Brooke Schedneck

Assistant Professor of Religious Studies

Brooke Schedneck received her B.A. from Boston University, majoring in religious studies. She holds an M.T.S,. focusing on World Religions, from Harvard Divinity School and a Ph.D. in Asian Religions from Arizona State University. Her research interests include contemporary Buddhism, religions of Southeast Asia, gender in Asian religions, and religious tourism. Previous research explored the history of modern vipassana meditation, specifically investigating Thailand’s international meditation centers, which resulted in her first book. Her current research focuses on tourist encounters with Buddhism in Northern Thailand.

Selected Publications:

Book:

Thailand’s International Meditation Centers: Tourism and the Global Commodification of Religious Practices, Routledge, in the series Contemporary Asian Religions, 2015    

Articles:

“Beyond the Glittering Golden Buddha Statues: Encountering Difference and Transforming the Self through Buddhist Volunteer Tourism in Thailand.” Journeys: The International Journal of Travel and Travel Writing. 18 (1): 57-78, 2017.

“Thai Meditation Lineages Abroad: Creating Networks of Exchange.” 
Special Section of Contemporary Buddhism. 17 (2): 427-438, 2016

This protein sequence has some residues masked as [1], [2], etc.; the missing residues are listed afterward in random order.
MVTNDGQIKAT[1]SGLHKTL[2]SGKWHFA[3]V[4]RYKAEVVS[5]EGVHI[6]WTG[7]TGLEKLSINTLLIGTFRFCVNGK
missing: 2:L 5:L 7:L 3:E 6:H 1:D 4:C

“Meditation for Tourists in Thailand: Commodifying a Universal and National Symbol.” Journal of Contemporary Religion. 29 (3): 439-456, 2014.

Book Chapters:

“Imaginaries of Buddhism: Religious Encounters in Thailand.” In EastSpirit: Transnational Spirituality and Religious Circulation in East and West. ed. Jørn Borup, Brill Publishers: 279-278, 2017.
 
“The Rise of Female Meditation Teachers in Southeast Asia.” In Women and Asian Religions. Zayn Kassam, ed. Women and Religion in the World Series, ABC-CLIO: 313-328, 2017.
 
“Buddhist International Organizations.” In The Oxford Handbook of Contemporary Buddhism. Michael Jerryson, ed. Oxford University Press: 398- 420, 2016.
 

Education

Ph.D., Religions of Asia, Arizona State University
M.T.S., Harvard University
B.A., Boston University